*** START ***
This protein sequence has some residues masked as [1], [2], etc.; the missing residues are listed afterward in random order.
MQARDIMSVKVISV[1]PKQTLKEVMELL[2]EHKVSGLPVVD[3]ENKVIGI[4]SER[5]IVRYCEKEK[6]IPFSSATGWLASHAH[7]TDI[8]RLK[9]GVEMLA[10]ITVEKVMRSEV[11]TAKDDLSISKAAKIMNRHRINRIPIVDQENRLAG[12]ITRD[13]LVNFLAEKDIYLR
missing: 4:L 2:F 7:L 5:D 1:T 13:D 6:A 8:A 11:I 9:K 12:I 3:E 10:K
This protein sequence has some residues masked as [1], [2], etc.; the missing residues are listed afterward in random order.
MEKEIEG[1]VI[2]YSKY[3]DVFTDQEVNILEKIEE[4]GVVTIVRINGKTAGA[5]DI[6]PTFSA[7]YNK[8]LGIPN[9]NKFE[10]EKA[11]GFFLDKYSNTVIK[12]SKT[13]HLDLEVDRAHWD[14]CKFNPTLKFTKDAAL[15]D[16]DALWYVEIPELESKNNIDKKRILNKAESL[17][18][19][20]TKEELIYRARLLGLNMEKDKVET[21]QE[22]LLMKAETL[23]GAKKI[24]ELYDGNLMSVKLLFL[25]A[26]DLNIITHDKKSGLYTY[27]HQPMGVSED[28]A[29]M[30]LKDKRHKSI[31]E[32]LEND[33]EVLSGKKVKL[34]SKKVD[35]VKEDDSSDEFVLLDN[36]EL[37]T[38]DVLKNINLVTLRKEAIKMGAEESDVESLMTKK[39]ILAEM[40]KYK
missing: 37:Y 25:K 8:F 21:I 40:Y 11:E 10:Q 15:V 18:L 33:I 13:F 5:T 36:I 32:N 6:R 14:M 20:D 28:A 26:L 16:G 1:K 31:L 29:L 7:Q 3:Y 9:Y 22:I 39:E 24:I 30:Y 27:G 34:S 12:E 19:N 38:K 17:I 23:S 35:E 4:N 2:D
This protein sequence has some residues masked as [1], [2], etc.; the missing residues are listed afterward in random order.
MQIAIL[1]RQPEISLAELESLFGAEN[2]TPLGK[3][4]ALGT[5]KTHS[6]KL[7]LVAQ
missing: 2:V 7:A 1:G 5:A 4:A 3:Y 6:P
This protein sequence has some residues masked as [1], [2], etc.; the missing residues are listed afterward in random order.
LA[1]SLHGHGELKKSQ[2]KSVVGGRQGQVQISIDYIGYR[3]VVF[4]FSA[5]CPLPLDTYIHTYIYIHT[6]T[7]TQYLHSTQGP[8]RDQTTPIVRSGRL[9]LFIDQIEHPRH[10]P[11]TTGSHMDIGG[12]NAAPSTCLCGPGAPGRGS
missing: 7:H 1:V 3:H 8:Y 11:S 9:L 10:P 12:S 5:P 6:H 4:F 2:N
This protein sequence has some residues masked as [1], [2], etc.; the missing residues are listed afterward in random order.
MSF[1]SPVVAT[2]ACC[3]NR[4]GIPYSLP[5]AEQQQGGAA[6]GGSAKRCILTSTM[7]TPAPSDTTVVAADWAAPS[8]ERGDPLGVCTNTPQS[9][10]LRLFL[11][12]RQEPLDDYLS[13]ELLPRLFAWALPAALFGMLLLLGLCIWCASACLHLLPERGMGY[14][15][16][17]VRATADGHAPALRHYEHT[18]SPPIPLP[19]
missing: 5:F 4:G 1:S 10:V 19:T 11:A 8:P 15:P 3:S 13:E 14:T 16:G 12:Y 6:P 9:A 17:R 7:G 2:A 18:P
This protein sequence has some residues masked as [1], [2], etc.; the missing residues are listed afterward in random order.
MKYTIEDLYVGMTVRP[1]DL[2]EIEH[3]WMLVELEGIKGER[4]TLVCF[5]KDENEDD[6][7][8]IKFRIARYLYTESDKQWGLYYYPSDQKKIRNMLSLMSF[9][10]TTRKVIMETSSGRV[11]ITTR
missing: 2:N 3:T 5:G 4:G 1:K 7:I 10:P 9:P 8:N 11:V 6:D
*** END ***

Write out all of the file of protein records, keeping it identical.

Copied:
This protein sequence has some residues masked as [1], [2], etc.; the missing residues are listed afterward in random order.
MQARDIMSVKVISV[1]PKQTLKEVMELL[2]EHKVSGLPVVD[3]ENKVIGI[4]SER[5]IVRYCEKEK[6]IPFSSATGWLASHAH[7]TDI[8]RLK[9]GVEMLA[10]ITVEKVMRSEV[11]TAKDDLSISKAAKIMNRHRINRIPIVDQENRLAG[12]ITRD[13]LVNFLAEKDIYLR
missing: 4:L 2:F 7:L 5:D 1:T 13:D 6:A 8:A 11:I 9:K 12:I 3:E 10:K
This protein sequence has some residues masked as [1], [2], etc.; the missing residues are listed afterward in random order.
MEKEIEG[1]VI[2]YSKY[3]DVFTDQEVNILEKIEE[4]GVVTIVRINGKTAGA[5]DI[6]PTFSA[7]YNK[8]LGIPN[9]NKFE[10]EKA[11]GFFLDKYSNTVIK[12]SKT[13]HLDLEVDRAHWD[14]CKFNPTLKFTKDAAL[15]D[16]DALWYVEIPELESKNNIDKKRILNKAESL[17][18][19][20]TKEELIYRARLLGLNMEKDKVET[21]QE[22]LLMKAETL[23]GAKKI[24]ELYDGNLMSVKLLFL[25]A[26]DLNIITHDKKSGLYTY[27]HQPMGVSED[28]A[29]M[30]LKDKRHKSI[31]E[32]LEND[33]EVLSGKKVKL[34]SKKVD[35]VKEDDSSDEFVLLDN[36]EL[37]T[38]DVLKNINLVTLRKEAIKMGAEESDVESLMTKK[39]ILAEM[40]KYK
missing: 37:Y 25:K 8:F 21:I 40:Y 11:E 10:Q 15:V 18:L 33:I 13:F 5:T 36:I 32:N 6:R 14:M 20:D 28:A 26:L 16:G 1:K 31:L 29:L 7:Q 3:Y 9:Y 22:I 39:E 24:I 30:Y 27:G 34:S 12:E 19:N 38:K 17:I 23:S 35:E 4:N 2:D
This protein sequence has some residues masked as [1], [2], etc.; the missing residues are listed afterward in random order.
MQIAIL[1]RQPEISLAELESLFGAEN[2]TPLGK[3][4]ALGT[5]KTHS[6]KL[7]LVAQ
missing: 2:V 7:A 1:G 5:A 4:A 3:Y 6:P
This protein sequence has some residues masked as [1], [2], etc.; the missing residues are listed afterward in random order.
LA[1]SLHGHGELKKSQ[2]KSVVGGRQGQVQISIDYIGYR[3]VVF[4]FSA[5]CPLPLDTYIHTYIYIHT[6]T[7]TQYLHSTQGP[8]RDQTTPIVRSGRL[9]LFIDQIEHPRH[10]P[11]TTGSHMDIGG[12]NAAPSTCLCGPGAPGRGS
missing: 7:H 1:V 3:H 8:Y 11:S 9:L 10:P 12:S 5:P 6:H 4:F 2:N
This protein sequence has some residues masked as [1], [2], etc.; the missing residues are listed afterward in random order.
MSF[1]SPVVAT[2]ACC[3]NR[4]GIPYSLP[5]AEQQQGGAA[6]GGSAKRCILTSTM[7]TPAPSDTTVVAADWAAPS[8]ERGDPLGVCTNTPQS[9][10]LRLFL[11][12]RQEPLDDYLS[13]ELLPRLFAWALPAALFGMLLLLGLCIWCASACLHLLPERGMGY[14][15][16][17]VRATADGHAPALRHYEHT[18]SPPIPLP[19]
missing: 5:F 4:G 1:S 10:V 19:T 11:A 8:P 15:P 3:S 13:E 14:T 16:G 12:Y 6:P 9:A 17:R 7:G 2:A 18:P
This protein sequence has some residues masked as [1], [2], etc.; the missing residues are listed afterward in random order.
MKYTIEDLYVGMTVRP[1]DL[2]EIEH[3]WMLVELEGIKGER[4]TLVCF[5]KDENEDD[6][7][8]IKFRIARYLYTESDKQWGLYYYPSDQKKIRNMLSLMSF[9][10]TTRKVIMETSSGRV[11]ITTR
missing: 2:N 3:T 5:G 4:G 1:K 7:I 10:P 9:P 8:N 11:V 6:D